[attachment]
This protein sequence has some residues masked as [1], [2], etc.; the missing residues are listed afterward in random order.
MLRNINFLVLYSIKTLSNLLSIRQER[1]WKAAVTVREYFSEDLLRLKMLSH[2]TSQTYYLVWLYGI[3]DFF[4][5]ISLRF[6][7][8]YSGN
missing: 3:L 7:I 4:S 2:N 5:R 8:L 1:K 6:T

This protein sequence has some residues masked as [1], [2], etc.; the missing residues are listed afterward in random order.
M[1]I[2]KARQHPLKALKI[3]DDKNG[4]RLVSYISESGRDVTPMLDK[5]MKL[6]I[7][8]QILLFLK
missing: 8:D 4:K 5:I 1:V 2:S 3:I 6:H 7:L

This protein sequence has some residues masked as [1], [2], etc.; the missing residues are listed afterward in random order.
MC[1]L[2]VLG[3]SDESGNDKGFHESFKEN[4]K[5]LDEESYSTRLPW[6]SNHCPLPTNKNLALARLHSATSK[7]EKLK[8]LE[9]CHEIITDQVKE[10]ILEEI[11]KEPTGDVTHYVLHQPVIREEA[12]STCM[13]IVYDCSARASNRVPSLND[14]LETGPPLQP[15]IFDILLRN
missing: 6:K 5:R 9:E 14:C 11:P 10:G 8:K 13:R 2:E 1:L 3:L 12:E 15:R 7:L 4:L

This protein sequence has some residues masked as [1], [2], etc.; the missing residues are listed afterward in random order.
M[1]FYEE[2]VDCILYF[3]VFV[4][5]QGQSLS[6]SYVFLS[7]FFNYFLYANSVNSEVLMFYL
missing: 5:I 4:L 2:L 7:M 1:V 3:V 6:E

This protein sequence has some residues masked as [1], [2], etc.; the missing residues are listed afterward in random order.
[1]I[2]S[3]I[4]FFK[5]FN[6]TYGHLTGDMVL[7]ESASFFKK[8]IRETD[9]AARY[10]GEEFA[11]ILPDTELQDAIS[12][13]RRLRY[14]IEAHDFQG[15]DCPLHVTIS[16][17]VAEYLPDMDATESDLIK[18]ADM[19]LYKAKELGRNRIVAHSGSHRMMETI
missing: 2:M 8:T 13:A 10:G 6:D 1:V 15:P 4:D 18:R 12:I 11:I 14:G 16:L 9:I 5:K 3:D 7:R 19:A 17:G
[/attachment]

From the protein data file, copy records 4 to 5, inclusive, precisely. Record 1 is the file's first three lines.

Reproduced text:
This protein sequence has some residues masked as [1], [2], etc.; the missing residues are listed afterward in random order.
M[1]FYEE[2]VDCILYF[3]VFV[4][5]QGQSLS[6]SYVFLS[7]FFNYFLYANSVNSEVLMFYL
missing: 5:I 4:L 2:L 7:M 1:V 3:V 6:E

This protein sequence has some residues masked as [1], [2], etc.; the missing residues are listed afterward in random order.
[1]I[2]S[3]I[4]FFK[5]FN[6]TYGHLTGDMVL[7]ESASFFKK[8]IRETD[9]AARY[10]GEEFA[11]ILPDTELQDAIS[12][13]RRLRY[14]IEAHDFQG[15]DCPLHVTIS[16][17]VAEYLPDMDATESDLIK[18]ADM[19]LYKAKELGRNRIVAHSGSHRMMETI
missing: 2:M 8:T 13:A 10:G 6:D 1:V 15:P 4:D 18:R 12:I 11:I 14:G 16:L 9:I 5:K 3:D 7:R 19:A 17:G